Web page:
Good Question: What does the “M” on the M&Ms stand for?
They may melt in your mouth — but that’s not what the M on M&M candies stands for…
A new report from Candystore.com shows the most popular Christmas candy in each state. The survey spoke to some 50,000 customers to determine the favorite holiday candy in each state. In Idaho, at this time of year, the preferred candy of choice is M&Ms.
I think I speak for everyone when I say M&M’s are fantastic. These “melt in your mouth, not in your hand” candies are equally as endearing to the taste buds as they are to pop-culture junkies. They seem to have taken on a life of their own through TV advertisements.
But have you ever wondered why they are called M&M’s? What do those “M’s” stand for? For this week’s Good Question, we give you the story of the M&M, from brown to blue and every color in between.
One day in the 1930s, Forrest Mars observed a group of Spanish Civil War Soldiers eating “chocolate candies encased in a hard, sugary shell.” These “pellets,” as some referred to them, were part of their rations.
It was all quite fascinating to Mars and that’s when an idea came to him — Why not create a candy company of my own!
“In an age when sales of chocolate typically dropped off during summer months due to the lack of air conditioning, Forrest was thrilled by the prospect of developing a product that would be able to resist melting in high temperatures,” according to an article on History.com.
When you consider Mars’ dad, Frank, introduced the world to the Milky Way and the Snickers bar, it seems like a logical decision.
So, Mars created his own version of the chocolate pellet, a candy-coated chocolate drop initially (which he only made in brown). Once the confection was ready, he thought What I need is a merging of the minds.
He presented his new creation to Brent Murrie at the Hershey Corporation (the leader in candy production at the time). Apparently, Mars had inherited the candy-making gene because Murrie was sold on the new chocolate candy.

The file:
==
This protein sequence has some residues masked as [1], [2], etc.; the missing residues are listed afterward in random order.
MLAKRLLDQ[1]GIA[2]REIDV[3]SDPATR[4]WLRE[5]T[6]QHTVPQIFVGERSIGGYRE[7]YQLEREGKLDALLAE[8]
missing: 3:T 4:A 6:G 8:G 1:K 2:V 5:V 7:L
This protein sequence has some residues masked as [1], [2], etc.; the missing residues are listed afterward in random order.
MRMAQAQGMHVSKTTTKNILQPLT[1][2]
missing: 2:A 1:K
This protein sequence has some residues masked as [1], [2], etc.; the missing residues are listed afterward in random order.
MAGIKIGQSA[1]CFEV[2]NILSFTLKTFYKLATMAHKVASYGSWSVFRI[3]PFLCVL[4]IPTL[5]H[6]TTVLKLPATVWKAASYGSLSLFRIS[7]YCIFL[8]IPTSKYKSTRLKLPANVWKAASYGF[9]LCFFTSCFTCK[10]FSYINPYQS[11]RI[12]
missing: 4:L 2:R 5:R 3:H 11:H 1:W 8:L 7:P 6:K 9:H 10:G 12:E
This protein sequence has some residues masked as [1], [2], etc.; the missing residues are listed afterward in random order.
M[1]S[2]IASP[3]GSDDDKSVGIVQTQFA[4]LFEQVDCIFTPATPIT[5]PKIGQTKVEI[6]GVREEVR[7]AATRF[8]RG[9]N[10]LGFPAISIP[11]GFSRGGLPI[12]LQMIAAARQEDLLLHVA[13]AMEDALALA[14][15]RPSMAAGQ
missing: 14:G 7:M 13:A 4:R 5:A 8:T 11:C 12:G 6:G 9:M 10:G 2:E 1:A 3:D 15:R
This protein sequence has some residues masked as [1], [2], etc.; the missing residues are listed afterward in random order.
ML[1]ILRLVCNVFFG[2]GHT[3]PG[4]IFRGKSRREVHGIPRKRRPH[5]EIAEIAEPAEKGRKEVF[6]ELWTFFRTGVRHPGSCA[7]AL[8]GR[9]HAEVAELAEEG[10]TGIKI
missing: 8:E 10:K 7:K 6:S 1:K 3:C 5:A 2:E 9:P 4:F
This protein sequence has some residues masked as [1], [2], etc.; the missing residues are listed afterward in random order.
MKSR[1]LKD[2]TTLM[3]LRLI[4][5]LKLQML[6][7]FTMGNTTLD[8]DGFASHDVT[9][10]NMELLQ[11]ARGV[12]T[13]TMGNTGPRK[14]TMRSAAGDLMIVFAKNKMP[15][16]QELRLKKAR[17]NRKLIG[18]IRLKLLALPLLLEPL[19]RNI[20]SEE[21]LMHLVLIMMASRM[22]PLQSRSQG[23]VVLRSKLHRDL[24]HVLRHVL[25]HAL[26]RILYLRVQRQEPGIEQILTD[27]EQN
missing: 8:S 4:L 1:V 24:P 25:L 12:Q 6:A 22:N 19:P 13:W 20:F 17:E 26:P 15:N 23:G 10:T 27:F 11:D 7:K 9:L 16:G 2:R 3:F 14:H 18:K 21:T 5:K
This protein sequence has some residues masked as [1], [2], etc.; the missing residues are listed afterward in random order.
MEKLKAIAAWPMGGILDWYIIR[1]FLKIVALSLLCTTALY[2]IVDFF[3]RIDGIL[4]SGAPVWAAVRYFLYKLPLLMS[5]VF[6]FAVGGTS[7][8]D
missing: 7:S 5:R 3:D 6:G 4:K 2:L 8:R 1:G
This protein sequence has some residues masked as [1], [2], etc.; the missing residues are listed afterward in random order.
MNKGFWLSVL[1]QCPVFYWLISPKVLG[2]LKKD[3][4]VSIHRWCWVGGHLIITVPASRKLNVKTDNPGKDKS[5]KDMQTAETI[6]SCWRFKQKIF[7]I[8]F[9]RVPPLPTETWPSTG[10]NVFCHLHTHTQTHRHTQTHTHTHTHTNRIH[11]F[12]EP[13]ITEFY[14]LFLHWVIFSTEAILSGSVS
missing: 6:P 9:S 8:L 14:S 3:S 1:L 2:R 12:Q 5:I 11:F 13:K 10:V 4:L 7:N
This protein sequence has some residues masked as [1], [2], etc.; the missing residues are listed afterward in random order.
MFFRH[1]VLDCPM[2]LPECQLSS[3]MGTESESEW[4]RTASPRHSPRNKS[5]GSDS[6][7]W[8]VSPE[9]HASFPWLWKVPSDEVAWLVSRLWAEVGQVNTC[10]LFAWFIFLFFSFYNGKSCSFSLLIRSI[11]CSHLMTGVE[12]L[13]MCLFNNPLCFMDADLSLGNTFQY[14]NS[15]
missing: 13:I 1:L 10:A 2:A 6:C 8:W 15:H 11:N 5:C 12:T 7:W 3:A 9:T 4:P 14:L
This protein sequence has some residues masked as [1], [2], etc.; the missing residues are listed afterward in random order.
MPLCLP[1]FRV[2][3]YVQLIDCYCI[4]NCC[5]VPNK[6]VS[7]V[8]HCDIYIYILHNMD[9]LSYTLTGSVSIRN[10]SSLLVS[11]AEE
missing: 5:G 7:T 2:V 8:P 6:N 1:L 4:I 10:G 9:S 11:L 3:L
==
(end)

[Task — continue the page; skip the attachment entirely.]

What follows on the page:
Mars and Murrie formed a partnership and it wasn’t long before the M&M was born (because of the letters of their last names). Though, Murrie eventually left the company, which is why there is only one “M” imprinted on the candy.
In the beginning they were distributed to the troops overseas during World War II, but their popularity took off and they were soon a nationwide hit.
The year 1954 was a landmark year for the M&M. That was the year the tiny “M” imprinted on each candy was changed from black to white. The animated characters first appeared in TV commercials along with the new slogan: “The milk chocolate that melts in your mouth, not in your hand.” The peanut M&M was also introduced in 1954.
In 1976, the orange M&M came along after previously only being available in brown, yellow, green, red and tan. It would be another 19 years before consumers would elect blue as the new color to replace tan.
Forrest Mars is credited as saying “I’m not a candy-maker, I’m empire minded. I want to conquer the whole world.”
Mars, Inc. the company that created the M&M is a $20 billion industry and produces 400 million chocolate candies every day. Eighteen years after Mars’ death, product lines include Caramel M&M’s, M&M’s Mega, and Pretzel M&M’s. Mars, Inc. has surpassed Hershey as the world’s leading candy producer and is one of the most widely distributed candy brands in the world.
Calling it an empire would be an understatement.
By the way, the second and third favorite Christmas candy in Idaho is Hershey Kisses and Jolly Ranchers.